Have you ever heard the little story about the red flower with the green stem? It was one of those tales we learned as teachers to remind us of the uniqueness of the giftedness of each child. In Helen Buckley’s poem, a small child attending a school tries to follow his artistic vision with each medium the teacher introduces in art class. Beginning with narrowing his drawing to a red flower with a green stem, she slowly molds him into someone who is no longer in touch with his own vision. Then he moves to another school.
On the first day he went to the school the teacher said, “Today we are going to make a picture. “Good”, thought the little boy and he waited for the teacher to tell him what to do. But the teacher didn’t say anything. She just walked around the room. When she came to the boy she said, “Don’t you want to make a picture?” “Yes, “said the boy. “What are we going to make?” “Well, I don’t know until you make it, “said the teacher. “How should I make it?” said the boy. “Why, anyway you like!” “And any colour?” “Any colour” said the teacher. “If everyone made the same thing in the same colour, how would I know what and which was which?” “I don’t know”, said the boy, and he began to draw a flower. It was a red flower with a green stem. (Helen Buckley)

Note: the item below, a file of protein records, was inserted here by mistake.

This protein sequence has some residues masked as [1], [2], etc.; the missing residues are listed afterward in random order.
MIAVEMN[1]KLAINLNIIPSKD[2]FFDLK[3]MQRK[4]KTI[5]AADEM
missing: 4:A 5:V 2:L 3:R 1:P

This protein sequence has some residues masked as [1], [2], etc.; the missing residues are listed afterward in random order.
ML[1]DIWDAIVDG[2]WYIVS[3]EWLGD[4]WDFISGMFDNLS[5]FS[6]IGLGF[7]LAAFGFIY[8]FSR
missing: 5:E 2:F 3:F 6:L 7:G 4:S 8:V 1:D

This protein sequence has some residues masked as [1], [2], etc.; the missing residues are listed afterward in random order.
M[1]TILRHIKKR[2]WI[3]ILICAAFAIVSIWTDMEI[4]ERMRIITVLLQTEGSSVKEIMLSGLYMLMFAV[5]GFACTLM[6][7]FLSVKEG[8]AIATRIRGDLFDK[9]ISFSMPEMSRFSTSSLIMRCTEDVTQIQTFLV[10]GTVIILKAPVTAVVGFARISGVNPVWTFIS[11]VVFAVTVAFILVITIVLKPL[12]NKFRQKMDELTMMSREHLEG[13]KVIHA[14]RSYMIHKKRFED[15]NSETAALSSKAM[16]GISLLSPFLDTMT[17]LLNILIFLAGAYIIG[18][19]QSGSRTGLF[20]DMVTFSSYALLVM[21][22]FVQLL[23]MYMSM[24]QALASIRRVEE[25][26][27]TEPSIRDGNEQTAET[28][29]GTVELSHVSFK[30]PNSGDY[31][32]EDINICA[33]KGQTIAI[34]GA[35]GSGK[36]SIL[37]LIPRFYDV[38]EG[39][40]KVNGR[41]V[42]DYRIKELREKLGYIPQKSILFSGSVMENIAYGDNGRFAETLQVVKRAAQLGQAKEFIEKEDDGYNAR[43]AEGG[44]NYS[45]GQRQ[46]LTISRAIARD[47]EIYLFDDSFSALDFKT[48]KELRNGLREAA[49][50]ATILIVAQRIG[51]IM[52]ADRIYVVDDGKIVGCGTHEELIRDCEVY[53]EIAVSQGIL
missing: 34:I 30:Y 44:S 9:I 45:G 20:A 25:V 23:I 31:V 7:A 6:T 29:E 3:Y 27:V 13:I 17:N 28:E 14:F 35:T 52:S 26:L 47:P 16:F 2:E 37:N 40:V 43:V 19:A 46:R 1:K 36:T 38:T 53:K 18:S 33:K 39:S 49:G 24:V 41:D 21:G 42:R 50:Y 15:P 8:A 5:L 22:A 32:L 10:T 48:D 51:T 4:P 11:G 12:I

Until two years ago, I had never taken an official art class. At that time, after having painted for two years with books for ideas, the questions on how to improve artworks began piling up and I felt it was time to begin a journey of training. I chose to go to the art program associated with our local art gallery. I wanted to know how to mix colours, how to apply texture and even what different paint mediums could do. The prerequisite for all other adult classes, however, was a class on drawing.
It started well enough. I knew a bit about perspective and found the samples around the room gave me ideas for shading. I picked up some books on my own as well to try out ideas at home. Shapes have no emotions so holding to an idea of technique was easy. I could feel my frustration at not being able to capture what I saw but I was a beginner.
When the guitar arrangement was our drawing model for the class, things began to break down between the teacher and I. Having written many a song with guitar, this image had eomotional content. There was also a sense of imbalance in the placement of the things we were supposed to draw so I did my usual macro image thing and came in for a closeup cutting off the top of the guitar. It was my first attempt at using conte crayons on a nonwhite background and I was feeling pleased with the results. The teacher’s only real comment was that I should have had the whole guitar in the image. The red flower feelings that I had pushed down for the first weeks were growing.